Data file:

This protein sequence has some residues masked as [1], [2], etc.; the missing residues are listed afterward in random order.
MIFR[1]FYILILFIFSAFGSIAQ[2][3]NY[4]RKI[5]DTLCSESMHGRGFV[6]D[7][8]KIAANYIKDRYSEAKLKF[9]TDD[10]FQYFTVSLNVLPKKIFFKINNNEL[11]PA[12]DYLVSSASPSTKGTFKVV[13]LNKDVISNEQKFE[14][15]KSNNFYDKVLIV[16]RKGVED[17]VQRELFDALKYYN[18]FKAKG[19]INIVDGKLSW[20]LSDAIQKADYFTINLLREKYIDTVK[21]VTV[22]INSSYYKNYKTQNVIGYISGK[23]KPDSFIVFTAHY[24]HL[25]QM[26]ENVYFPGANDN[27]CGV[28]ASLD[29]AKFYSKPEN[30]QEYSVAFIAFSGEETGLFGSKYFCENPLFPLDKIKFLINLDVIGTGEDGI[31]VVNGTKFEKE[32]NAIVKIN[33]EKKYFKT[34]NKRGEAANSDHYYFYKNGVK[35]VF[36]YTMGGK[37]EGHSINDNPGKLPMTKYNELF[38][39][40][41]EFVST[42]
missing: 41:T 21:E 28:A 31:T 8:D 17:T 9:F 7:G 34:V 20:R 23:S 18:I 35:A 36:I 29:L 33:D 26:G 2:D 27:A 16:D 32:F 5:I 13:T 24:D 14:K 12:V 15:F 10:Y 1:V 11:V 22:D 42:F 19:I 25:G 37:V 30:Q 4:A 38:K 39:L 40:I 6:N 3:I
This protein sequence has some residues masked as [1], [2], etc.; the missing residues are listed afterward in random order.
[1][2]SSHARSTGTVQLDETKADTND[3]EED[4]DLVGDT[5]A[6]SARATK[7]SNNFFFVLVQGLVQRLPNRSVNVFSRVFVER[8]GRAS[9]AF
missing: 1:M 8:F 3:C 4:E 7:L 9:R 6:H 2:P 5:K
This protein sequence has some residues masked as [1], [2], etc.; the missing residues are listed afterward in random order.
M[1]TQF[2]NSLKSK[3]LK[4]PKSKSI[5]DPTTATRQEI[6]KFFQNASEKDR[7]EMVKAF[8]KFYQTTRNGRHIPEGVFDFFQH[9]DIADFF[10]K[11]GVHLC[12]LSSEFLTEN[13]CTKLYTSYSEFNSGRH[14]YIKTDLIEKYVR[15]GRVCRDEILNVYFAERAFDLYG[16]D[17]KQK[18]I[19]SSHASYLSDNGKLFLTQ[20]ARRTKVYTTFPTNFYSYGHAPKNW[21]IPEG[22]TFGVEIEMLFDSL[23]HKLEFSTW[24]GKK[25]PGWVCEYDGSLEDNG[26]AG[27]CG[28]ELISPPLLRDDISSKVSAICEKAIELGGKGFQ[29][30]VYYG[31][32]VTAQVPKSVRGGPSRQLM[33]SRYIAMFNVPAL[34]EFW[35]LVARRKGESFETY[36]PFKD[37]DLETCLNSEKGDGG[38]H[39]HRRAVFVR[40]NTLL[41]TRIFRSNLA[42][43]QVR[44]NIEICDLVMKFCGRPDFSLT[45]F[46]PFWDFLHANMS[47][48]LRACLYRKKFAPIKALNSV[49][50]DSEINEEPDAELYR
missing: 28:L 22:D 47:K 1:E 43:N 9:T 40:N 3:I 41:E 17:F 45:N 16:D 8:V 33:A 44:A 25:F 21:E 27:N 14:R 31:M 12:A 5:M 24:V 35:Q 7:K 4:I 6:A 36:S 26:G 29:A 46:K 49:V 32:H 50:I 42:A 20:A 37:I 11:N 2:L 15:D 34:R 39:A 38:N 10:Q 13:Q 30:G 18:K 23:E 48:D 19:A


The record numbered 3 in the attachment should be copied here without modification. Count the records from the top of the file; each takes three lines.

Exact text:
This protein sequence has some residues masked as [1], [2], etc.; the missing residues are listed afterward in random order.
M[1]TQF[2]NSLKSK[3]LK[4]PKSKSI[5]DPTTATRQEI[6]KFFQNASEKDR[7]EMVKAF[8]KFYQTTRNGRHIPEGVFDFFQH[9]DIADFF[10]K[11]GVHLC[12]LSSEFLTEN[13]CTKLYTSYSEFNSGRH[14]YIKTDLIEKYVR[15]GRVCRDEILNVYFAERAFDLYG[16]D[17]KQK[18]I[19]SSHASYLSDNGKLFLTQ[20]ARRTKVYTTFPTNFYSYGHAPKNW[21]IPEG[22]TFGVEIEMLFDSL[23]HKLEFSTW[24]GKK[25]PGWVCEYDGSLEDNG[26]AG[27]CG[28]ELISPPLLRDDISSKVSAICEKAIELGGKGFQ[29][30]VYYG[31][32]VTAQVPKSVRGGPSRQLM[33]SRYIAMFNVPAL[34]EFW[35]LVARRKGESFETY[36]PFKD[37]DLETCLNSEKGDGG[38]H[39]HRRAVFVR[40]NTLL[41]TRIFRSNLA[42][43]QVR[44]NIEICDLVMKFCGRPDFSLT[45]F[46]PFWDFLHANMS[47][48]LRACLYRKKFAPIKALNSV[49][50]DSEINEEPDAELYR
missing: 28:L 22:D 47:K 1:E 43:N 9:T 40:N 3:I 41:E 17:F 45:N 16:D 8:V 33:A 44:A 25:F 21:E 27:N 14:R 31:M 12:A 5:M 24:V 35:Q 7:K 4:I 6:A 36:S 26:G 29:A 46:K 49:V 32:H 50:I 42:A 20:A 37:I 11:N 2:L 15:D 34:R 39:A 38:N 10:Q 13:Q 30:G 18:K 23:E 48:D 19:A